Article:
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Lobbyists sidestep new Obama restrictions

Alan Fram
AP Writer

Washington — Lobbyist Elizabeth Moeller knew Energy Department officials wouldn’t let her press them for an economic stimulus project for a California company hoping to turn algae into energy.

So she did the next best thing: After a lot of coaching, she sent the client.

“I’ve told them to stay really focused on the substance of what they’re doing,” including touting the jobs their projects could create, said Moeller.

Her tactic is one of several being used to sidestep the Obama administration’s new restrictions on registered lobbyists trying to sway federal agencies to award their clients money from the $787 billion economic stimulus program. Other popular workarounds: Sending colleagues who are not registered lobbyists to pitch federal officials, and getting help from allies on Capitol Hill.

As lobbyists adapt, a look at summaries of lobbyist contacts that federal agencies are posting online shows the rules are being applied inconsistently and departments are reporting just a few such communications.

Lobbyists complain many bureaucrats are overzealously enforcing the curbs.

The White House says if lobbyists are being restrained, that’s just what they had in mind.

“That is a good thing, not a bad thing,” Norm Eisen, the White House counsel who has handled the restrictions, said of the few interactions with lobbyists reported so far.

In March, President Barack Obama barred lobbyists from talking to administration officials about specific stimulus projects, while permitting general conversations about the measure. He ordered agencies to quickly post online written statements lobbyists submit and summaries of any encounters with them on the economic package.

As of this week, in a town with thousands of registered lobbyists, the Army Corps of Engineers listed 18 stimulus contacts from lobbyists. The Health and Human Services Department has posted seven, Interior two, Transportation one. NASA lists only a March e-mail from a lobbyist for a union for its scientists and engineers, but reports no contacts from any of its corporate contractors.

Departments not posting any lobbying contacts include Defense, Homeland Security and Housing and Urban Development. Some agencies, like the National Science Foundation, say their systems for posting reports are not yet ready while others, like Homeland Security, say they’ve not been contacted by lobbyists since the rules took effect.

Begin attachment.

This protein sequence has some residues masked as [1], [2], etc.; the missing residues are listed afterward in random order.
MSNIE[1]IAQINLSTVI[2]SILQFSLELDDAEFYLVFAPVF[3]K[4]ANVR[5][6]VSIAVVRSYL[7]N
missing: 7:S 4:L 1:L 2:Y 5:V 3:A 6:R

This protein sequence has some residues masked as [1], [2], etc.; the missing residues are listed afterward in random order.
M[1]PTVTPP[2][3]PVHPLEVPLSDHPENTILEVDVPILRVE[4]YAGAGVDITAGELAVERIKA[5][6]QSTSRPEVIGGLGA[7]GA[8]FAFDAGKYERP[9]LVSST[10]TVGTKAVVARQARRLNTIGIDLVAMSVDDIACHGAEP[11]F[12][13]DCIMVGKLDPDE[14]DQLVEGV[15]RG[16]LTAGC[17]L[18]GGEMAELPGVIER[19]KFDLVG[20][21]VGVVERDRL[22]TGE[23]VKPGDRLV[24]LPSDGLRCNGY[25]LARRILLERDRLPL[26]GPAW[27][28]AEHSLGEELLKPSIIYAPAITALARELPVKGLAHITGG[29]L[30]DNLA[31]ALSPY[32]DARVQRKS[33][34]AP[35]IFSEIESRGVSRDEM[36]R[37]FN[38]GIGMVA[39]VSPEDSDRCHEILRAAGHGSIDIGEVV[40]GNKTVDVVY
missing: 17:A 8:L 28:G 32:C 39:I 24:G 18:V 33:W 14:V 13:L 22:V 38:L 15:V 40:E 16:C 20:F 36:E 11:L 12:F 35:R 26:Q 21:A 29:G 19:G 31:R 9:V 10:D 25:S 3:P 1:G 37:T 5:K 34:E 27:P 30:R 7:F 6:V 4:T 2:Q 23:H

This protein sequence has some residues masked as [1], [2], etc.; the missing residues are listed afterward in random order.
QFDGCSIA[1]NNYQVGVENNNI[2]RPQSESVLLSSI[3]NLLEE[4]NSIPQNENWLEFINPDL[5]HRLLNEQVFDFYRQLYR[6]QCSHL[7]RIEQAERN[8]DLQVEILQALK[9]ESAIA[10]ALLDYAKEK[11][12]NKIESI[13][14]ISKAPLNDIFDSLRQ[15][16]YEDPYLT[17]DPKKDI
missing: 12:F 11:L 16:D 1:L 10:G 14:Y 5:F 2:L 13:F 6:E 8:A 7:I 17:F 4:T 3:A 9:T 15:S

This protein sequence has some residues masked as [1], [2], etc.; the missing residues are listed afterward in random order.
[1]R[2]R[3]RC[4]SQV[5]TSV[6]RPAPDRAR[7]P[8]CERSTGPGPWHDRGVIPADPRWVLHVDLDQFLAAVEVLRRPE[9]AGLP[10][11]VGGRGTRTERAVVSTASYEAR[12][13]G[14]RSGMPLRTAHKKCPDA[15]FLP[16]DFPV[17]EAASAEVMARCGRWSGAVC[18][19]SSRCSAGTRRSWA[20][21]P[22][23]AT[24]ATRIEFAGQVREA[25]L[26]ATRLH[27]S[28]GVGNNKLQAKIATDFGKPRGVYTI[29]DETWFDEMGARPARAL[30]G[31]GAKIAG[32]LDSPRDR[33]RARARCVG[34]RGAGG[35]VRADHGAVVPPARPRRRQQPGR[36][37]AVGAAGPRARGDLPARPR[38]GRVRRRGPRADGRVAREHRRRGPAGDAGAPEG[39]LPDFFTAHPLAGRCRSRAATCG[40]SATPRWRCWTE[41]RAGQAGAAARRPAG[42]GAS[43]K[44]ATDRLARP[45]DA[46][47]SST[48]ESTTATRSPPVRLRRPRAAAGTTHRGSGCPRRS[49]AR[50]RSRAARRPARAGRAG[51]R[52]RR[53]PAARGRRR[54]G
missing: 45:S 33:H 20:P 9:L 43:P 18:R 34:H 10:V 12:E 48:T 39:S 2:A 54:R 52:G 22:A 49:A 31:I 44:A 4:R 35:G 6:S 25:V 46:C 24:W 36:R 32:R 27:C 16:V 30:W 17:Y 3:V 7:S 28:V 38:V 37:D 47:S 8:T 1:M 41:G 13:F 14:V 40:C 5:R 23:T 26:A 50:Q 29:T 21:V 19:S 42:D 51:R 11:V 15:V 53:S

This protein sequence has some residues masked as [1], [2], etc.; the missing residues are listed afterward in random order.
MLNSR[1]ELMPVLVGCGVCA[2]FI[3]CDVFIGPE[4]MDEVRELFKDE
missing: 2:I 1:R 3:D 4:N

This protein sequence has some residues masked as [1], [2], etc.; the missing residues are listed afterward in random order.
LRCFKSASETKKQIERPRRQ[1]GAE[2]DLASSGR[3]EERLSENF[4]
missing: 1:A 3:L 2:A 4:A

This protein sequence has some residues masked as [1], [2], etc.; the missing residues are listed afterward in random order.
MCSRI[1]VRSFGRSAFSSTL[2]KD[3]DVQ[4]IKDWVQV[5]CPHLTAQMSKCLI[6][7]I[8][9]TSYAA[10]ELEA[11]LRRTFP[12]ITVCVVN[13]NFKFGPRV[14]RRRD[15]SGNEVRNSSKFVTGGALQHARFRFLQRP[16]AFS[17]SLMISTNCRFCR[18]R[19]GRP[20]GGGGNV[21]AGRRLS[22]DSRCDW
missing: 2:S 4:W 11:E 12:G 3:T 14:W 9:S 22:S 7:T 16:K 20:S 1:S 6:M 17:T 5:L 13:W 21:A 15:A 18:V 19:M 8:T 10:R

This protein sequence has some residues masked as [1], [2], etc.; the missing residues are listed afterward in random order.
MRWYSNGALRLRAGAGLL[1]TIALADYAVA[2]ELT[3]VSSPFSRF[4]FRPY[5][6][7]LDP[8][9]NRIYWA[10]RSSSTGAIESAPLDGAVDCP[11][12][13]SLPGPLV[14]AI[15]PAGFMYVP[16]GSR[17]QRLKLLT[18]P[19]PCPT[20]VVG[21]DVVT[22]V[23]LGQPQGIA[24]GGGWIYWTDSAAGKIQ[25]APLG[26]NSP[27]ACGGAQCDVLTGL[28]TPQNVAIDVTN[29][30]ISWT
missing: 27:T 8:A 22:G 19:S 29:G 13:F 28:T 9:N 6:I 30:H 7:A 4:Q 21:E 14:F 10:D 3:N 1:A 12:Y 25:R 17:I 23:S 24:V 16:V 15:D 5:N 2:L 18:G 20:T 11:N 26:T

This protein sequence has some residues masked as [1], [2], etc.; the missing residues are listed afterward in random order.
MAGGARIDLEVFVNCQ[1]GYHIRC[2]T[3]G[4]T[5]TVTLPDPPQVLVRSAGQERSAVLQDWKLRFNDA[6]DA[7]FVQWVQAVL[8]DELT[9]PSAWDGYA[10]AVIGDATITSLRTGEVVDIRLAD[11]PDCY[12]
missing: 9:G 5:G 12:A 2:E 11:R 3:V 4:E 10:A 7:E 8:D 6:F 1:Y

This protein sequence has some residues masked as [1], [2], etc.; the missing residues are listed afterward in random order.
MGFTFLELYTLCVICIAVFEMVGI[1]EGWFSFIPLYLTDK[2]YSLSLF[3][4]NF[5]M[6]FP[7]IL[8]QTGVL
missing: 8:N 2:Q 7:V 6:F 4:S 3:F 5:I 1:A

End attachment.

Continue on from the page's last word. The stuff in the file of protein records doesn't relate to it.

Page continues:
Kenneth Gross, a lawyer and lobbying law expert, said federal officials are reluctant to meet with lobbyists on any subject, not just stimulus. Had Obama issued no restrictions, Gross said, hundreds would have lobbied agencies on the economic package by now.

“There’s been a chilling effect beyond the letter of the rule,” he said.

Eisen attributes the paucity of lobbying contacts on agency Web sites to the stimulus still being in its early stages and to agency meetings attended by mayors or corporate executives.

“The client is figuring out in many cases they are as capable, or even more capable, of conveying their message” than a lobbyist, Eisen said. “We think that’s a healthy rebalancing.”

The main White House Web site has no listings for contacts from lobbyists, though one of its branches — the Office of Management and Budget — lists one.

Eisen said Obama applied his restrictions to agencies, not the White House itself, because agencies are where decisions about stimulus projects are made. He said the White House was voluntarily complying anyway, citing blogs he has posted describing meetings he has had with lobbyists objecting to the new rules.

Howard Marlowe, who lobbies for counties and small towns, said he seldom sends clients to meet federal officials because he worries they’ll be confused. He’s dubious about submitting written statements because he has no way to know what happens to them.

“Talking does have its value,” he said. “We at least like to get the tone of their voice, if not the look in their eye.”

Several lobbyists said they are turning to Congress, which lobbyist Craig Engle said “still remains open to a free and fresh exchange of information.”

Others cited instances of non-lobbyists visiting agency officials, a trend Gross said is prompting some to rescind their lobbying registrations. But that is difficult to measure — Senate Office of Public Records data show 1,526 lobbyists terminated relationships with clients in the first quarter of this year, 270 more than did so during the same period in 2008, but it is impossible to tell why.

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